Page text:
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Snowy Sheathbill – Chionis alba

Other names: American Sheathbill; Yellow-billed Sheathbill; Greater Sheathbill; Sore-eyed Pigeons; Paddy; Hens with attitude; Mutts; Sh*t Chicken.

Spanish: Paloma Antarctica
German: Weissgesicht Scheidenschnabel
French: Grand Bec-en-Fourreau

Just two species of Sheathbill are in the Chionididae Family. Both species are geographically isolated. They belong to the Genus Chionis.

(The other Sheathbill is the Black-faced Sheathbill (Chionis minor), also known as Lesser Sheathbill are found in the sub-Antarctic Islands of the Indian Ocean. This species has totally black bill and leg colour, although variable, is different being black to pinkish-white. There are four sub-species of Black-faced Sheathbills recognised – differences being in the shape of the sheath and the colour of facial wattles and their legs.)

sheathbill dispute
sheathbill dispute

sheathbill head
sheathbill head

watchful sheathbill
watchful sheathbill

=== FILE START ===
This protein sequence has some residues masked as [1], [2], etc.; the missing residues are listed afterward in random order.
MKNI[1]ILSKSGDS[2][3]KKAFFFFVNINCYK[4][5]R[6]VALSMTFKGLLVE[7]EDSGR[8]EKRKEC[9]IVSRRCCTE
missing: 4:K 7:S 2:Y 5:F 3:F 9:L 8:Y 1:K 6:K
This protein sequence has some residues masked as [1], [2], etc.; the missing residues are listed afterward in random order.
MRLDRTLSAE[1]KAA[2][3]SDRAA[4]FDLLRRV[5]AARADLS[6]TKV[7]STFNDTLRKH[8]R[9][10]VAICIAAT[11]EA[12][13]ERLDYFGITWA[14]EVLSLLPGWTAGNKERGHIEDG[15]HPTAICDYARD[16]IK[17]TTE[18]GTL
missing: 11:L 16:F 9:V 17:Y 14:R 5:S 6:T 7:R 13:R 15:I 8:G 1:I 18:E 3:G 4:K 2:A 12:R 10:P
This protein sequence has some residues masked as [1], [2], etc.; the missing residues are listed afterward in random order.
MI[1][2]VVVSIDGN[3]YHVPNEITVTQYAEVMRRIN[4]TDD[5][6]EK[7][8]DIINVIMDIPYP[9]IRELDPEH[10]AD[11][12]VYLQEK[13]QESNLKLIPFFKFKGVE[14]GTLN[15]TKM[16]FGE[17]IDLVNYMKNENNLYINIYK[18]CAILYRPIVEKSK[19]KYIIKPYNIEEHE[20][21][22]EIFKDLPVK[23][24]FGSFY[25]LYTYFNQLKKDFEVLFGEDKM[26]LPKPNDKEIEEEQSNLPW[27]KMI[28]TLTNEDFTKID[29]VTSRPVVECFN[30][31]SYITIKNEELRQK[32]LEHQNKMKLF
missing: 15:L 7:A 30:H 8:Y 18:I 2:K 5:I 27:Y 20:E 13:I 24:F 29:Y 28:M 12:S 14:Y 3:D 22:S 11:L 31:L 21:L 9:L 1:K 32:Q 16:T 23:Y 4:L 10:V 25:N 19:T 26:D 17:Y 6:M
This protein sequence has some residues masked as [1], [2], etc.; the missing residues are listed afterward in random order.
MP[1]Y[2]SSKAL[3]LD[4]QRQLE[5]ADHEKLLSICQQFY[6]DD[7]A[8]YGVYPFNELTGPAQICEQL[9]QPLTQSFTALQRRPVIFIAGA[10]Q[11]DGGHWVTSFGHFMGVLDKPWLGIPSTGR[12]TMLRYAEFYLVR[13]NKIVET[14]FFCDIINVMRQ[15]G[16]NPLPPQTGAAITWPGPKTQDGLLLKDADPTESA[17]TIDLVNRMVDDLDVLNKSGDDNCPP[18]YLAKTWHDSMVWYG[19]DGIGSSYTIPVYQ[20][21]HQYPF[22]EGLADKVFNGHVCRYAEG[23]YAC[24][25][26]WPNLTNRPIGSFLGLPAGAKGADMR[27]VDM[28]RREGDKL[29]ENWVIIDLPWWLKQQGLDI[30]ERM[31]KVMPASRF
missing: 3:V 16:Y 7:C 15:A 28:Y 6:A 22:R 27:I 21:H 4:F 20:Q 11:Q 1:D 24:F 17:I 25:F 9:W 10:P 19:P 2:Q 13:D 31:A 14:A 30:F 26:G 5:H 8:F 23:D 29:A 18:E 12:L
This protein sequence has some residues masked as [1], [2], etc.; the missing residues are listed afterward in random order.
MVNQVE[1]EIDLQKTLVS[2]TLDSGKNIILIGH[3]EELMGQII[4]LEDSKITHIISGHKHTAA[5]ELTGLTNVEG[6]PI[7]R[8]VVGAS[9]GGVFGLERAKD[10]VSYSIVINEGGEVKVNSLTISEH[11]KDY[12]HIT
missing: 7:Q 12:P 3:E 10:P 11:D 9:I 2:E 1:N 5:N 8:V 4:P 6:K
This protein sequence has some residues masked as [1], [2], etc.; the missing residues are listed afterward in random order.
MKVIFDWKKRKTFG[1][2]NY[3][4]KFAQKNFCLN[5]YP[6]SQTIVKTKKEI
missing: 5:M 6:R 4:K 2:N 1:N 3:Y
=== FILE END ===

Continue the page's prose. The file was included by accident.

During the breeding season Snowy Sheathbills can be found round the rocky shorelines of the Antarctic Peninsula, South Shetlands, South Orkneys and South Georgia. Non breeding birds and during the winter (of the Southern Hemisphere) birds are found in the south east of South America – Patagonia, Uruguay, the Falklands and occasionally as far north as Brazil. Ship assisted birds have made South Africa and Europe.

sheathbill amongst gentoos
sheathbill amongst gentoos

sheathbill in the ice
sheathbill in the ice

sheathbill on one leg
sheathbill on one leg

Status: Not Globally Threatened

Population consists of approximately 10,000 pairs

Range: Sub-Antarctic Islands and the Antarctic Peninsula. Birds in south of range migrate to South America and the Falkland Islands to winter. Ship assisted vagrants have reached Europe.

Only species in Antarctica not to have webbed feet

sheathbill footprints
sheathbill footprints

sheathbill feet
sheathbill feet

Have an interesting little ‘mutt – mutt – mutt’ call

Birds regularly roost on one leg, often hopping around rather than using two legs.

Omnivorous – steals krill, fish, eggs and small chicks from breeding penguins – also eat carrion, faeces, algae and invertebrates – limpets are common

Breeding coincides with penguins and cormorants from whom they steal

Most fights are during the courtship period

Most conspicuous display is the ‘bowing ceremony’ used in, during and after pair formation.

Normally nests in a crevice or under a rock

Usually lay 2 – 3 eggs

Incubation is shared by both adults and takes between 28 and 32 days.

Fledging between 50 and 60 days.

Downy young are clearly recognisable

Absent from breeding sites from April to October

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